When Anne Arundel County Executive Steuart Pittman held a ceremonious bill signing in Odenton on May 13 for the General Development Plan, known as Plan 2040, he was joined by four members of the county council. County Council Chairwoman Sarah Lacey (District 1) and councilmembers Allison Pickard (District 2), Andrew Pruski (District 4) and Lisa Rodvien (District 6) attended. The other three councilmembers were noticeably absent.
“Plan 2040 does something that’s very rare in government — it transfers power from the government to the people,” Pittman said in a statement. “It literally puts the people first. I want to thank councilmembers Lacey, Pickard, Pruski and Rodvien for their support for this legislation, and our residents and community leaders, who this plan empowers moving forward.”
A guiding document for the next 20 years of land use, Plan 2040 was passed after some controversial debate among the council. About 128 amendments were included and several of those were packaged together, Councilwoman Amanda Fiedler explained during the Greater Severna Park Council (GSPC) meeting on May 11.
“We had to be transparent, we had to be diligent, we had to present everything to the public individually,” Fiedler said. “One of my colleagues wanted to bundle amendments … about a dozen land-use changes were introduced as a bundle, and we couldn’t vote yay on some and nay on others … so I voted against the entire bundle. It was a very difficult vote for me to take because I put so much work into the bill, but I felt like those residents were not served, and that was unsettling to me.”
For Lacey and others who supported the General Development Plan, the bill creates a framework for community involvement in the land use process. That community involvement will come in the next step: nine region plans across the county.
“Plan 2040 reflects the culmination of a rigorous legislative process where the council worked with the people to ensure our communities come first in the planning and zoning process," Lacey said. "Along with County Executive Pittman and my colleagues who voted in support of this legislation, I remain committed to empowering our communities and our residents through this bill - by giving power back to the people.”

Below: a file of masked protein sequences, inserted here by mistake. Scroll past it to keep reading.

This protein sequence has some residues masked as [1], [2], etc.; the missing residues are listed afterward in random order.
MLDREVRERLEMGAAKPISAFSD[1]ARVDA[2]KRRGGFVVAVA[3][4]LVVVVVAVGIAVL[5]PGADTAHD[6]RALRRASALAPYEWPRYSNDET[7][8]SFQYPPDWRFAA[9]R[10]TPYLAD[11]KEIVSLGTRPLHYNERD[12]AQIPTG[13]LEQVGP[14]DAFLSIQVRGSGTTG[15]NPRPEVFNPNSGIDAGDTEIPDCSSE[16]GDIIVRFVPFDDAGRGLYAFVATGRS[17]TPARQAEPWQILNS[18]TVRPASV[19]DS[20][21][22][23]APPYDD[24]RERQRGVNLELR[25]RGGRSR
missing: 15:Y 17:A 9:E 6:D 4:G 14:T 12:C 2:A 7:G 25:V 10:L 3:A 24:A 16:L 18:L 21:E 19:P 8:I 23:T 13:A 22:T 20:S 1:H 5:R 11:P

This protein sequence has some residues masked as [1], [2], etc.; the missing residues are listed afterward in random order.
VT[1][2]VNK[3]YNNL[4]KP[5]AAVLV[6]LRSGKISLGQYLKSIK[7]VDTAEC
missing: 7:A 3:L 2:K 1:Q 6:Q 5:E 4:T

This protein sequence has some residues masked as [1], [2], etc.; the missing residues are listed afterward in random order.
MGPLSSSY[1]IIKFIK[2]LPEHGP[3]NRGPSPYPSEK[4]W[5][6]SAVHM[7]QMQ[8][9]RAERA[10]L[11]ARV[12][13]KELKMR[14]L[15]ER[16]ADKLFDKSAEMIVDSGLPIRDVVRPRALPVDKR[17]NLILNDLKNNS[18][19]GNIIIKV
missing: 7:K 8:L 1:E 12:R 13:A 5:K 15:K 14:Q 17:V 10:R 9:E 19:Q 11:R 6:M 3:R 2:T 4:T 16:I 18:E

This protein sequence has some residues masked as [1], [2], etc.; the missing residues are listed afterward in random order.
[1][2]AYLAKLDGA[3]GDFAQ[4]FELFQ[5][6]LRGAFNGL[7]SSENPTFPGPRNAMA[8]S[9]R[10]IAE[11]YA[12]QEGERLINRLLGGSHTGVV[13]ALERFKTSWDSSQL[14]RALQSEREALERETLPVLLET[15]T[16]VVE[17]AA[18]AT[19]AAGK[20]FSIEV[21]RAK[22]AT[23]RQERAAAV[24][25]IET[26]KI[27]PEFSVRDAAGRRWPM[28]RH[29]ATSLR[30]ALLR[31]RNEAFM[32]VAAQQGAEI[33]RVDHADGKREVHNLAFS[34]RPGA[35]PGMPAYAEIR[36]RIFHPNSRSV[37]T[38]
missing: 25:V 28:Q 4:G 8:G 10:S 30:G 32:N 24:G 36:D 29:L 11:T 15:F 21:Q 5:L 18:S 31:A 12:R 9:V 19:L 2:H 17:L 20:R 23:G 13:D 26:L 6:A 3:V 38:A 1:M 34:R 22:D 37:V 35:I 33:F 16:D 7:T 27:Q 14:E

Not everyone feels that power is going back to the people. GSPC’s vice president of public affairs, Amy Leahy, was a Citizens Advisory Committee member who attended meetings for two years, giving input on the wishes of Anne Arundel County residents and, in particular, those who live in Severna Park.
“A handful of CAC members present for our last Zoom meeting, when asked if they agreed with the plan and the process, said they felt the process was administration driven, not community driven, and their concerns were not addressed,” Leahy said. “They therefore refused to ‘sign off’ on the draft plan.”
The CAC meetings included a year’s worth of background information on county departments, yet the CAC did not have enough time to work on the actual plan, Leahy said.
“When the county council has to pass something as important as the General Development Plan, it should be able to set the pace, but the administration took up so much of the lead time, it ‘ran out of time,’” Leahy said.
The 23-person CAC lost about half of its membership along the way, for various reasons.
Pittman praised the plan as one that shifts away from sprawling growth and toward smarter, more focused redevelopment of existing urban areas, including town centers and areas surrounding mass transit stations.
When GSPC meeting attendees asked about Pittman’s plans for Severna Park, he was straightforward.
“We don’t want to develop in Severna Park; Severna Park is built out,” Pittman said. “However, Odenton’s not. There are places out by Laurel … it’s a big puzzle figuring out how it all works.”
All eyes are now on the region plans, which will be completed three at a time. District 5 — which includes Severna Park, Arnold, Cape St. Claire, Pasadena and Gibson Island — is part of Region 4. This region is scheduled to be included in the first round of plans.
Each county councilmember will appoint someone to serve on a stakeholder advisory committee, which will examine land use trends, infrastructure, environmental features and more.
“The General Development Plan provides us with a path toward the future,” Pruski said. “While there is a lot of work still left to do, there is a roadmap that can help us with conservation, smart growth, and sustainability in Anne Arundel County.”